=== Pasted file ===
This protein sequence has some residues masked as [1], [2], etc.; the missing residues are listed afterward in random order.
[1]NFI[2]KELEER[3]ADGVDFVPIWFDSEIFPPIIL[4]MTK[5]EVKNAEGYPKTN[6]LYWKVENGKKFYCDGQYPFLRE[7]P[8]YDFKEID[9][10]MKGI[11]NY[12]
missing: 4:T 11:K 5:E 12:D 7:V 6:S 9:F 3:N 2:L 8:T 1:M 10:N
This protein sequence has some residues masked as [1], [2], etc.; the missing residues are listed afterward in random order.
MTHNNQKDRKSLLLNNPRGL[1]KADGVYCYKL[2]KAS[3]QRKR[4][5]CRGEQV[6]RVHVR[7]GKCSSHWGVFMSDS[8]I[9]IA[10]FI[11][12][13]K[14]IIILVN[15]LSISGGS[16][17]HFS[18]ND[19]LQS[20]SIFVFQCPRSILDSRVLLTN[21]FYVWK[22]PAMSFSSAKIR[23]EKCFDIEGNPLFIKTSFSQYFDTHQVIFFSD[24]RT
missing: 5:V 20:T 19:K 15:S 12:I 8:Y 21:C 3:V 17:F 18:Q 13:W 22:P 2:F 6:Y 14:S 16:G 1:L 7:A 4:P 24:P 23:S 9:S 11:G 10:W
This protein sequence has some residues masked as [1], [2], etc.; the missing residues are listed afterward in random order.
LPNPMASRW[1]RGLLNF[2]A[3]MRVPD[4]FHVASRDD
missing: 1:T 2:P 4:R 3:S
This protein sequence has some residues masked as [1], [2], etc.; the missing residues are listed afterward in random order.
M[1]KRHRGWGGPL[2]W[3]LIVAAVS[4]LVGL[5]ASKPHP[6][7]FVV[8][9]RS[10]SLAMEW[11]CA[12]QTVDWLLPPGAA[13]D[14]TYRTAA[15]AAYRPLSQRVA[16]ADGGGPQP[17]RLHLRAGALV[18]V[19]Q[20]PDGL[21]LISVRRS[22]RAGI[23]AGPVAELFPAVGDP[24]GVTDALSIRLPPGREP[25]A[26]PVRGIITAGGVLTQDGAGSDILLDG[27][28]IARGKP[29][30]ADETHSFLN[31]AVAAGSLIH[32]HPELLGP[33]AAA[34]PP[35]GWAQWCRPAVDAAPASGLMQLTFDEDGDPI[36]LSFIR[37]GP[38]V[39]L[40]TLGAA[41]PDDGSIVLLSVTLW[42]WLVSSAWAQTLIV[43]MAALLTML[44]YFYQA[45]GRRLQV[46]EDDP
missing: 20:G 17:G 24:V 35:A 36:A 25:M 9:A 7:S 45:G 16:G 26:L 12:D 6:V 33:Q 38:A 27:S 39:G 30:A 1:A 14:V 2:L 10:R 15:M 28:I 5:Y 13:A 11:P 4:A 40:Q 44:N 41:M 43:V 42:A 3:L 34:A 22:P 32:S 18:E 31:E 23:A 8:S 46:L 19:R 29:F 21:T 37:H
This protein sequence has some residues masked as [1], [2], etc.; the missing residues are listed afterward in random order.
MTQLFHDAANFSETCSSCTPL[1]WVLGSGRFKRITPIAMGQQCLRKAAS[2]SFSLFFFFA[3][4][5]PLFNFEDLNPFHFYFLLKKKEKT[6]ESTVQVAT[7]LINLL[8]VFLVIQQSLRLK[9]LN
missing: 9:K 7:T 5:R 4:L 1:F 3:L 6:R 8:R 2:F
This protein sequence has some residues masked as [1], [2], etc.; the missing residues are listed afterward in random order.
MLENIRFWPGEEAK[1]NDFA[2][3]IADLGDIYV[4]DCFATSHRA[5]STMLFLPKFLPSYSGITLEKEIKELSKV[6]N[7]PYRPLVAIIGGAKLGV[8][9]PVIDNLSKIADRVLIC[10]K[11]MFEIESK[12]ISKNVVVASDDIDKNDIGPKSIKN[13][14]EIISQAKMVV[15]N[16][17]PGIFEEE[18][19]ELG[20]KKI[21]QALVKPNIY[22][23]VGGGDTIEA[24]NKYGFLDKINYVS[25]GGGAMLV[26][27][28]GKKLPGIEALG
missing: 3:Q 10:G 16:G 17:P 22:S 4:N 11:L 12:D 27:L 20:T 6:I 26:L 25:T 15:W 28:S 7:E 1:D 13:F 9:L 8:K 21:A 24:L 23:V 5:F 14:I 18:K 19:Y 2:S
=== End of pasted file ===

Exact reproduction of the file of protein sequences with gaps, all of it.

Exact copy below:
This protein sequence has some residues masked as [1], [2], etc.; the missing residues are listed afterward in random order.
[1]NFI[2]KELEER[3]ADGVDFVPIWFDSEIFPPIIL[4]MTK[5]EVKNAEGYPKTN[6]LYWKVENGKKFYCDGQYPFLRE[7]P[8]YDFKEID[9][10]MKGI[11]NY[12]
missing: 4:T 11:K 5:E 12:D 7:V 6:S 9:F 3:N 2:L 8:T 1:M 10:N
This protein sequence has some residues masked as [1], [2], etc.; the missing residues are listed afterward in random order.
MTHNNQKDRKSLLLNNPRGL[1]KADGVYCYKL[2]KAS[3]QRKR[4][5]CRGEQV[6]RVHVR[7]GKCSSHWGVFMSDS[8]I[9]IA[10]FI[11][12][13]K[14]IIILVN[15]LSISGGS[16][17]HFS[18]ND[19]LQS[20]SIFVFQCPRSILDSRVLLTN[21]FYVWK[22]PAMSFSSAKIR[23]EKCFDIEGNPLFIKTSFSQYFDTHQVIFFSD[24]RT
missing: 5:V 20:T 19:K 15:S 12:I 8:Y 21:C 3:V 17:F 18:Q 13:W 22:P 2:F 6:Y 14:S 16:G 1:L 7:A 4:P 24:P 23:S 9:S 11:G 10:W
This protein sequence has some residues masked as [1], [2], etc.; the missing residues are listed afterward in random order.
LPNPMASRW[1]RGLLNF[2]A[3]MRVPD[4]FHVASRDD
missing: 1:T 2:P 4:R 3:S
This protein sequence has some residues masked as [1], [2], etc.; the missing residues are listed afterward in random order.
M[1]KRHRGWGGPL[2]W[3]LIVAAVS[4]LVGL[5]ASKPHP[6][7]FVV[8][9]RS[10]SLAMEW[11]CA[12]QTVDWLLPPGAA[13]D[14]TYRTAA[15]AAYRPLSQRVA[16]ADGGGPQP[17]RLHLRAGALV[18]V[19]Q[20]PDGL[21]LISVRRS[22]RAGI[23]AGPVAELFPAVGDP[24]GVTDALSIRLPPGREP[25]A[26]PVRGIITAGGVLTQDGAGSDILLDG[27][28]IARGKP[29][30]ADETHSFLN[31]AVAAGSLIH[32]HPELLGP[33]AAA[34]PP[35]GWAQWCRPAVDAAPASGLMQLTFDEDGDPI[36]LSFIR[37]GP[38]V[39]L[40]TLGAA[41]PDDGSIVLLSVTLW[42]WLVSSAWAQTLIV[43]MAALLTML[44]YFYQA[45]GRRLQV[46]EDDP
missing: 20:G 17:G 24:V 35:A 36:A 25:M 9:A 7:S 45:G 16:G 26:L 12:D 6:V 33:Q 38:A 27:S 39:G 30:A 1:A 14:V 2:L 10:R 15:M 28:I 5:Y 13:A 11:P 4:A 40:Q 44:N 41:M 43:V 42:A 3:L 34:A 22:P 32:S 18:E 31:E 23:A 8:S 46:L 19:R 29:F 21:T 37:H
This protein sequence has some residues masked as [1], [2], etc.; the missing residues are listed afterward in random order.
MTQLFHDAANFSETCSSCTPL[1]WVLGSGRFKRITPIAMGQQCLRKAAS[2]SFSLFFFFA[3][4][5]PLFNFEDLNPFHFYFLLKKKEKT[6]ESTVQVAT[7]LINLL[8]VFLVIQQSLRLK[9]LN
missing: 9:K 7:T 5:R 4:L 1:F 3:L 6:R 8:R 2:F
This protein sequence has some residues masked as [1], [2], etc.; the missing residues are listed afterward in random order.
MLENIRFWPGEEAK[1]NDFA[2][3]IADLGDIYV[4]DCFATSHRA[5]STMLFLPKFLPSYSGITLEKEIKELSKV[6]N[7]PYRPLVAIIGGAKLGV[8][9]PVIDNLSKIADRVLIC[10]K[11]MFEIESK[12]ISKNVVVASDDIDKNDIGPKSIKN[13][14]EIISQAKMVV[15]N[16][17]PGIFEEE[18][19]ELG[20]KKI[21]QALVKPNIY[22][23]VGGGDTIEA[24]NKYGFLDKINYVS[25]GGGAMLV[26][27][28]GKKLPGIEALG
missing: 3:Q 10:G 16:G 17:P 22:S 4:N 11:L 12:D 27:L 20:T 6:I 26:L 25:T 15:W 28:S 7:E 1:D 13:F 9:L 8:K 21:A 24:L 23:V 5:F 14:I 18:K 19:Y 2:S